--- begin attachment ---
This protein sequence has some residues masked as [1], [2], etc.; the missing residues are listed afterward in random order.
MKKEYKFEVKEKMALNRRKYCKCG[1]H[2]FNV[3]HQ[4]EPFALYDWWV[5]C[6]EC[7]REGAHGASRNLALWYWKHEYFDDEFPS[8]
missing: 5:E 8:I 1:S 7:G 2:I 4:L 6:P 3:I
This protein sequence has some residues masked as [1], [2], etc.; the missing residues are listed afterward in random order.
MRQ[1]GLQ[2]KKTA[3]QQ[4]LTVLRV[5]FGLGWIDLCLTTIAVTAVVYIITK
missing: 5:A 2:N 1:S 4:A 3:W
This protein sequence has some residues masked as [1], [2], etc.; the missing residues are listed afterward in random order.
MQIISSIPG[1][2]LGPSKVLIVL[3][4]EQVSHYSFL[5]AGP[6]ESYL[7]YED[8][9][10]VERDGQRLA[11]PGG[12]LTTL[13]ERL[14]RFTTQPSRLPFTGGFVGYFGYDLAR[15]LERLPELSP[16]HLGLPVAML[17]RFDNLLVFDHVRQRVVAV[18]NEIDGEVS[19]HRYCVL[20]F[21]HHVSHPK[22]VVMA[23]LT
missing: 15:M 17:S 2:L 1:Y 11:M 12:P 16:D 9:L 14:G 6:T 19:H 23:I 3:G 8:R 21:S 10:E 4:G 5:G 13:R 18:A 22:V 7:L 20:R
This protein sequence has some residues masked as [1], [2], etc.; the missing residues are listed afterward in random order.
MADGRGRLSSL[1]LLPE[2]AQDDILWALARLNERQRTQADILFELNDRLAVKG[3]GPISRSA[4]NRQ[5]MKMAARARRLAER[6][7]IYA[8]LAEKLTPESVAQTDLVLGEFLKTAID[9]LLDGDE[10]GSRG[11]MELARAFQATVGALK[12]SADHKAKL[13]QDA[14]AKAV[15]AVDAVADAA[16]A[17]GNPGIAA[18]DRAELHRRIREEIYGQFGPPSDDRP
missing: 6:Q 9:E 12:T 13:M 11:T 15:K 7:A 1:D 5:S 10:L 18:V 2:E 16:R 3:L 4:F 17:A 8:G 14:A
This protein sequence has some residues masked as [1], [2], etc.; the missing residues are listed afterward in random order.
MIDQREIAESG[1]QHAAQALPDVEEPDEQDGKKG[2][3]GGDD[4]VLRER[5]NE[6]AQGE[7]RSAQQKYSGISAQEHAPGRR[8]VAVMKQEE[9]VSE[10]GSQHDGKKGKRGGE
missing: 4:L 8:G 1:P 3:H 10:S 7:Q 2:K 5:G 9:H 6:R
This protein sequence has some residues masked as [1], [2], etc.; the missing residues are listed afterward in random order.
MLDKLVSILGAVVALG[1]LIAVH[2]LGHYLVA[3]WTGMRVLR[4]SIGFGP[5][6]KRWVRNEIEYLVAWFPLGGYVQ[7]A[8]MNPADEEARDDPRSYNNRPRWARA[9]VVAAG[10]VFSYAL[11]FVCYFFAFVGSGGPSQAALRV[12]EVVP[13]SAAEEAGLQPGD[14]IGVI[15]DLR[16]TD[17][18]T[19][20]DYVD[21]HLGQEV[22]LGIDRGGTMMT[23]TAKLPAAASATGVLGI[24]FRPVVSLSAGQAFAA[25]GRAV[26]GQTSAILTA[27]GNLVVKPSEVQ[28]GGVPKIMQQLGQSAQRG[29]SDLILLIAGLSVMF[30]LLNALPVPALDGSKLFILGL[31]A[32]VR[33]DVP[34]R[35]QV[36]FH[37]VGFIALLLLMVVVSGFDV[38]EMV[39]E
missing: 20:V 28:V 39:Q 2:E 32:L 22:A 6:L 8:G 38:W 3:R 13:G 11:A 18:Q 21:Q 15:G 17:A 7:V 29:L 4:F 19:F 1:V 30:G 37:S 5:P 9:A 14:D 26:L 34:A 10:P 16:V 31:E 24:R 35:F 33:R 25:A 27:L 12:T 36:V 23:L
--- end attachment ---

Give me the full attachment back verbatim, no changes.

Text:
This protein sequence has some residues masked as [1], [2], etc.; the missing residues are listed afterward in random order.
MKKEYKFEVKEKMALNRRKYCKCG[1]H[2]FNV[3]HQ[4]EPFALYDWWV[5]C[6]EC[7]REGAHGASRNLALWYWKHEYFDDEFPS[8]
missing: 5:E 8:I 1:S 7:G 2:I 4:L 6:P 3:I
This protein sequence has some residues masked as [1], [2], etc.; the missing residues are listed afterward in random order.
MRQ[1]GLQ[2]KKTA[3]QQ[4]LTVLRV[5]FGLGWIDLCLTTIAVTAVVYIITK
missing: 5:A 2:N 1:S 4:A 3:W
This protein sequence has some residues masked as [1], [2], etc.; the missing residues are listed afterward in random order.
MQIISSIPG[1][2]LGPSKVLIVL[3][4]EQVSHYSFL[5]AGP[6]ESYL[7]YED[8][9][10]VERDGQRLA[11]PGG[12]LTTL[13]ERL[14]RFTTQPSRLPFTGGFVGYFGYDLAR[15]LERLPELSP[16]HLGLPVAML[17]RFDNLLVFDHVRQRVVAV[18]NEIDGEVS[19]HRYCVL[20]F[21]HHVSHPK[22]VVMA[23]LT
missing: 15:M 17:S 2:L 1:Y 11:M 12:P 16:D 9:L 14:G 6:T 19:H 23:I 3:G 8:R 21:S 10:E 4:G 5:G 13:R 18:A 22:V 7:L 20:R
This protein sequence has some residues masked as [1], [2], etc.; the missing residues are listed afterward in random order.
MADGRGRLSSL[1]LLPE[2]AQDDILWALARLNERQRTQADILFELNDRLAVKG[3]GPISRSA[4]NRQ[5]MKMAARARRLAER[6][7]IYA[8]LAEKLTPESVAQTDLVLGEFLKTAID[9]LLDGDE[10]GSRG[11]MELARAFQATVGALK[12]SADHKAKL[13]QDA[14]AKAV[15]AVDAVADAA[16]A[17]GNPGIAA[18]DRAELHRRIREEIYGQFGPPSDDRP
missing: 6:Q 9:E 12:T 13:M 11:T 15:K 7:A 1:D 5:S 10:L 18:V 2:E 16:R 3:L 4:F 17:A 8:G 14:A
This protein sequence has some residues masked as [1], [2], etc.; the missing residues are listed afterward in random order.
MIDQREIAESG[1]QHAAQALPDVEEPDEQDGKKG[2][3]GGDD[4]VLRER[5]NE[6]AQGE[7]RSAQQKYSGISAQEHAPGRR[8]VAVMKQEE[9]VSE[10]GSQHDGKKGKRGGE
missing: 4:L 8:G 1:P 3:H 10:S 7:Q 2:K 5:G 9:H 6:R
This protein sequence has some residues masked as [1], [2], etc.; the missing residues are listed afterward in random order.
MLDKLVSILGAVVALG[1]LIAVH[2]LGHYLVA[3]WTGMRVLR[4]SIGFGP[5][6]KRWVRNEIEYLVAWFPLGGYVQ[7]A[8]MNPADEEARDDPRSYNNRPRWARA[9]VVAAG[10]VFSYAL[11]FVCYFFAFVGSGGPSQAALRV[12]EVVP[13]SAAEEAGLQPGD[14]IGVI[15]DLR[16]TD[17][18]T[19][20]DYVD[21]HLGQEV[22]LGIDRGGTMMT[23]TAKLPAAASATGVLGI[24]FRPVVSLSAGQAFAA[25]GRAV[26]GQTSAILTA[27]GNLVVKPSEVQ[28]GGVPKIMQQLGQSAQRG[29]SDLILLIAGLSVMF[30]LLNALPVPALDGSKLFILGL[31]A[32]VR[33]DVP[34]R[35]QV[36]FH[37]VGFIALLLLMVVVSGFDV[38]EMV[39]E
missing: 20:V 28:V 39:Q 2:E 32:L 22:A 6:L 8:G 38:W 3:R 13:G 11:A 18:Q 21:Q 15:G 17:A 7:V 29:L 4:F 19:F 1:V 30:G 37:S 5:P 9:A 14:D 26:L 34:A 10:P 16:V 31:E 24:R 35:F 33:R 25:A 27:L 12:T 36:V 23:L